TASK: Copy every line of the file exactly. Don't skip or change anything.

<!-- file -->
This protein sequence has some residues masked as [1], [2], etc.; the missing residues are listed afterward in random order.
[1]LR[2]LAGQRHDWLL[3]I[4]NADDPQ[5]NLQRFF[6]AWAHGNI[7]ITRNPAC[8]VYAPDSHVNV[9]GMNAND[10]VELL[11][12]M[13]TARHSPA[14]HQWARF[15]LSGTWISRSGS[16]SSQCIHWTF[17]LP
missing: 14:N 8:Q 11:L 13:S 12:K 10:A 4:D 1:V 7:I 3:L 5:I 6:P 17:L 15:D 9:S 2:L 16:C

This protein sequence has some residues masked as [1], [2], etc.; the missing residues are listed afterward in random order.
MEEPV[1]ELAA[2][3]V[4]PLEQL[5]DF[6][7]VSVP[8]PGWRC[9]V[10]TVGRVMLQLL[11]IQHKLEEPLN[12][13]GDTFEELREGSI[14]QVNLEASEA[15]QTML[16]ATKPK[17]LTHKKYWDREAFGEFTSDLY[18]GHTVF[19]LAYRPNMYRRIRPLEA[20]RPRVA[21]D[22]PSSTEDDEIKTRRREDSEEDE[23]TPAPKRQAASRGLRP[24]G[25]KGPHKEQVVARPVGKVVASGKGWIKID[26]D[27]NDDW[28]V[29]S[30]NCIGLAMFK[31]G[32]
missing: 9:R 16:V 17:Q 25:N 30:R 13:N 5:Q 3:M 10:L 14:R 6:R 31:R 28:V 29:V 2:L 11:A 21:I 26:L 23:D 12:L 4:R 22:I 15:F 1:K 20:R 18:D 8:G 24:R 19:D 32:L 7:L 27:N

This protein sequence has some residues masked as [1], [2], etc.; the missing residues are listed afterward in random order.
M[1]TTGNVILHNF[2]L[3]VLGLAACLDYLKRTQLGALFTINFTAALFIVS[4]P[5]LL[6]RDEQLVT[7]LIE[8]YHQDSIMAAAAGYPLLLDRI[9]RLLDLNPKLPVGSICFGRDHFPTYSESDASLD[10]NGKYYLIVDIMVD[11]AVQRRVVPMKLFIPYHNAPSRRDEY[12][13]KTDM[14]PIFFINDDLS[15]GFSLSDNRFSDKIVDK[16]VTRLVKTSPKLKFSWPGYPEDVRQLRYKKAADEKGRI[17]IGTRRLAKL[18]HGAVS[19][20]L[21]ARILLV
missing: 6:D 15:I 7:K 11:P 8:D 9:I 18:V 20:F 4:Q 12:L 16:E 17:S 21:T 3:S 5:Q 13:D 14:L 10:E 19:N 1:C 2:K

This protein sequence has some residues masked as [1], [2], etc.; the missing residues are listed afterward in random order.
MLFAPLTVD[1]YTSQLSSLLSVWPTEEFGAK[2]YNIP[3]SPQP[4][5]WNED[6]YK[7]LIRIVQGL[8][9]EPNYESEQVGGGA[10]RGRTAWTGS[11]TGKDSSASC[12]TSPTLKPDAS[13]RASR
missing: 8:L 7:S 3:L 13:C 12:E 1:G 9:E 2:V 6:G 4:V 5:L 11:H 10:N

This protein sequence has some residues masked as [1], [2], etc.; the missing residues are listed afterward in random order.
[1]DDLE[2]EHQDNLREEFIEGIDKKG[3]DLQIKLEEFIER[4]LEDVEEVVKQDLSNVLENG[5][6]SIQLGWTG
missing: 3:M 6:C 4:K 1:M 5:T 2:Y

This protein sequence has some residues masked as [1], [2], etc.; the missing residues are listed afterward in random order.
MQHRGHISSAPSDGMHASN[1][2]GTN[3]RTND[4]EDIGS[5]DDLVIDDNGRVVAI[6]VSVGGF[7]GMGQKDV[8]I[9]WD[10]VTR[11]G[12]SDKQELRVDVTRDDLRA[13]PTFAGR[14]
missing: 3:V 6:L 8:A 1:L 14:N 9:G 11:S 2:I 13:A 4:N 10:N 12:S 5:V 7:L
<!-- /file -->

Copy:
This protein sequence has some residues masked as [1], [2], etc.; the missing residues are listed afterward in random order.
[1]LR[2]LAGQRHDWLL[3]I[4]NADDPQ[5]NLQRFF[6]AWAHGNI[7]ITRNPAC[8]VYAPDSHVNV[9]GMNAND[10]VELL[11][12]M[13]TARHSPA[14]HQWARF[15]LSGTWISRSGS[16]SSQCIHWTF[17]LP
missing: 14:N 8:Q 11:L 13:S 12:K 10:A 4:D 1:V 7:I 3:L 5:I 6:P 17:L 15:D 9:S 2:L 16:C

This protein sequence has some residues masked as [1], [2], etc.; the missing residues are listed afterward in random order.
MEEPV[1]ELAA[2][3]V[4]PLEQL[5]DF[6][7]VSVP[8]PGWRC[9]V[10]TVGRVMLQLL[11]IQHKLEEPLN[12][13]GDTFEELREGSI[14]QVNLEASEA[15]QTML[16]ATKPK[17]LTHKKYWDREAFGEFTSDLY[18]GHTVF[19]LAYRPNMYRRIRPLEA[20]RPRVA[21]D[22]PSSTEDDEIKTRRREDSEEDE[23]TPAPKRQAASRGLRP[24]G[25]KGPHKEQVVARPVGKVVASGKGWIKID[26]D[27]NDDW[28]V[29]S[30]NCIGLAMFK[31]G[32]
missing: 9:R 16:V 17:Q 25:N 30:R 13:N 5:Q 3:M 10:L 14:R 6:R 31:R 28:V 29:V 2:L 11:A 21:I 26:L 23:D 12:L 4:R 22:I 15:F 1:K 20:R 18:D 8:G 24:R 19:D 32:L 7:L 27:N

This protein sequence has some residues masked as [1], [2], etc.; the missing residues are listed afterward in random order.
M[1]TTGNVILHNF[2]L[3]VLGLAACLDYLKRTQLGALFTINFTAALFIVS[4]P[5]LL[6]RDEQLVT[7]LIE[8]YHQDSIMAAAAGYPLLLDRI[9]RLLDLNPKLPVGSICFGRDHFPTYSESDASLD[10]NGKYYLIVDIMVD[11]AVQRRVVPMKLFIPYHNAPSRRDEY[12][13]KTDM[14]PIFFINDDLS[15]GFSLSDNRFSDKIVDK[16]VTRLVKTSPKLKFSWPGYPEDVRQLRYKKAADEKGRI[17]IGTRRLAKL[18]HGAVS[19][20]L[21]ARILLV
missing: 6:D 15:I 7:K 11:P 8:D 9:I 18:V 20:F 4:Q 12:L 16:E 17:S 21:T 3:S 5:Q 13:D 14:L 10:E 19:N 1:C 2:K

This protein sequence has some residues masked as [1], [2], etc.; the missing residues are listed afterward in random order.
MLFAPLTVD[1]YTSQLSSLLSVWPTEEFGAK[2]YNIP[3]SPQP[4][5]WNED[6]YK[7]LIRIVQGL[8][9]EPNYESEQVGGGA[10]RGRTAWTGS[11]TGKDSSASC[12]TSPTLKPDAS[13]RASR
missing: 8:L 7:S 3:L 13:C 12:E 1:G 9:E 2:V 6:G 4:V 5:L 11:H 10:N

This protein sequence has some residues masked as [1], [2], etc.; the missing residues are listed afterward in random order.
[1]DDLE[2]EHQDNLREEFIEGIDKKG[3]DLQIKLEEFIER[4]LEDVEEVVKQDLSNVLENG[5][6]SIQLGWTG
missing: 3:M 6:C 4:K 1:M 5:T 2:Y

This protein sequence has some residues masked as [1], [2], etc.; the missing residues are listed afterward in random order.
MQHRGHISSAPSDGMHASN[1][2]GTN[3]RTND[4]EDIGS[5]DDLVIDDNGRVVAI[6]VSVGGF[7]GMGQKDV[8]I[9]WD[10]VTR[11]G[12]SDKQELRVDVTRDDLRA[13]PTFAGR[14]
missing: 3:V 6:L 8:A 1:L 14:N 9:G 11:S 2:I 13:A 4:N 10:N 12:S 5:V 7:L